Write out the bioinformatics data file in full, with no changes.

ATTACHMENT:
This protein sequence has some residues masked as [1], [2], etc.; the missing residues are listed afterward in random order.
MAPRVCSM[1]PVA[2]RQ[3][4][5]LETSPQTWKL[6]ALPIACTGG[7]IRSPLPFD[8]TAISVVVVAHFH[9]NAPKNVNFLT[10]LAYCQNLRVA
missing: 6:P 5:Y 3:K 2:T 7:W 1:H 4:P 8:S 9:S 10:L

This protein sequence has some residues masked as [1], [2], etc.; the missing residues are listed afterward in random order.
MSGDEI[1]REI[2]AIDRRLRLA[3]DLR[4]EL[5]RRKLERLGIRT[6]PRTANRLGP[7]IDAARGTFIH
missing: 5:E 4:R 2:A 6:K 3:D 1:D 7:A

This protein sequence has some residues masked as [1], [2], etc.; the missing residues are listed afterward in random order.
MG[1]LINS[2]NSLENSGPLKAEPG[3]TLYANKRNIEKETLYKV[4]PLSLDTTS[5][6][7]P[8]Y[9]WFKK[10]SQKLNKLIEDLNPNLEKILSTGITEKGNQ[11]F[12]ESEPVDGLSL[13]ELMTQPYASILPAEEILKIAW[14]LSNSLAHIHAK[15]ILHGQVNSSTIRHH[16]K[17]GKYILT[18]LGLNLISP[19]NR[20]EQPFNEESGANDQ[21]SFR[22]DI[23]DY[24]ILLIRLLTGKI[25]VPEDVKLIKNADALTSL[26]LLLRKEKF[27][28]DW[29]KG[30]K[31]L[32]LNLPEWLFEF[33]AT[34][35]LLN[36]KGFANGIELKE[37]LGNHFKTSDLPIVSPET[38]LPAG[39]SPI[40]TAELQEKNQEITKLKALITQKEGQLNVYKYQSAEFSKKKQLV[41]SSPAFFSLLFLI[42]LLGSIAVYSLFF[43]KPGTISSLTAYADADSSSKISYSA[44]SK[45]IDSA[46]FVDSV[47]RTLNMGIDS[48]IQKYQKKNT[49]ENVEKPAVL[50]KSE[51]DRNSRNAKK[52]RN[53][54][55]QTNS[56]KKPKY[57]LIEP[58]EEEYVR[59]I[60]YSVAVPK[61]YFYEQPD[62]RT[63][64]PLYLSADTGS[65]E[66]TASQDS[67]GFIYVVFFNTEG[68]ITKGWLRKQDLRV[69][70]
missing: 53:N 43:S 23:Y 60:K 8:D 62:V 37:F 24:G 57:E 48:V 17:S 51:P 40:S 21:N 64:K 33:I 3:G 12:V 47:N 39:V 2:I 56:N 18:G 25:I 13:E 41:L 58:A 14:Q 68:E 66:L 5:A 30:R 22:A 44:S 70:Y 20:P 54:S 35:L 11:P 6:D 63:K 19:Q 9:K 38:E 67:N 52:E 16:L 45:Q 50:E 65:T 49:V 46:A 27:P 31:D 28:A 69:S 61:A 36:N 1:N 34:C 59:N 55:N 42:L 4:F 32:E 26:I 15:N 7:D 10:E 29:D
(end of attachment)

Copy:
This protein sequence has some residues masked as [1], [2], etc.; the missing residues are listed afterward in random order.
MAPRVCSM[1]PVA[2]RQ[3][4][5]LETSPQTWKL[6]ALPIACTGG[7]IRSPLPFD[8]TAISVVVVAHFH[9]NAPKNVNFLT[10]LAYCQNLRVA
missing: 6:P 5:Y 3:K 2:T 7:W 1:H 4:P 8:S 9:S 10:L

This protein sequence has some residues masked as [1], [2], etc.; the missing residues are listed afterward in random order.
MSGDEI[1]REI[2]AIDRRLRLA[3]DLR[4]EL[5]RRKLERLGIRT[6]PRTANRLGP[7]IDAARGTFIH
missing: 5:E 4:R 2:A 6:K 3:D 1:D 7:A

This protein sequence has some residues masked as [1], [2], etc.; the missing residues are listed afterward in random order.
MG[1]LINS[2]NSLENSGPLKAEPG[3]TLYANKRNIEKETLYKV[4]PLSLDTTS[5][6][7]P[8]Y[9]WFKK[10]SQKLNKLIEDLNPNLEKILSTGITEKGNQ[11]F[12]ESEPVDGLSL[13]ELMTQPYASILPAEEILKIAW[14]LSNSLAHIHAK[15]ILHGQVNSSTIRHH[16]K[17]GKYILT[18]LGLNLISP[19]NR[20]EQPFNEESGANDQ[21]SFR[22]DI[23]DY[24]ILLIRLLTGKI[25]VPEDVKLIKNADALTSL[26]LLLRKEKF[27][28]DW[29]KG[30]K[31]L[32]LNLPEWLFEF[33]AT[34][35]LLN[36]KGFANGIELKE[37]LGNHFKTSDLPIVSPET[38]LPAG[39]SPI[40]TAELQEKNQEITKLKALITQKEGQLNVYKYQSAEFSKKKQLV[41]SSPAFFSLLFLI[42]LLGSIAVYSLFF[43]KPGTISSLTAYADADSSSKISYSA[44]SK[45]IDSA[46]FVDSV[47]RTLNMGIDS[48]IQKYQKKNT[49]ENVEKPAVL[50]KSE[51]DRNSRNAKK[52]RN[53][54][55]QTNS[56]KKPKY[57]LIEP[58]EEEYVR[59]I[60]YSVAVPK[61]YFYEQPD[62]RT[63][64]PLYLSADTGS[65]E[66]TASQDS[67]GFIYVVFFNTEG[68]ITKGWLRKQDLRV[69][70]
missing: 53:N 43:S 23:Y 60:K 8:D 62:V 37:F 24:G 57:E 48:V 17:S 51:P 40:S 21:N 64:K 33:I 3:G 12:V 47:N 39:V 2:I 56:N 18:G 25:I 13:E 41:L 58:A 14:Q 68:E 66:L 5:A 30:R 22:A 44:S 70:Y 20:P 54:S 35:L 11:P 6:D 63:K 19:Q 9:K 38:E 67:N 52:E 16:L 45:Q 50:E 65:T 49:V 46:A 27:P 31:D 28:A 69:S 61:A 36:N 1:N 34:C 59:N 55:N 42:L 4:F 32:E 26:I 15:N 7:D 10:E 29:D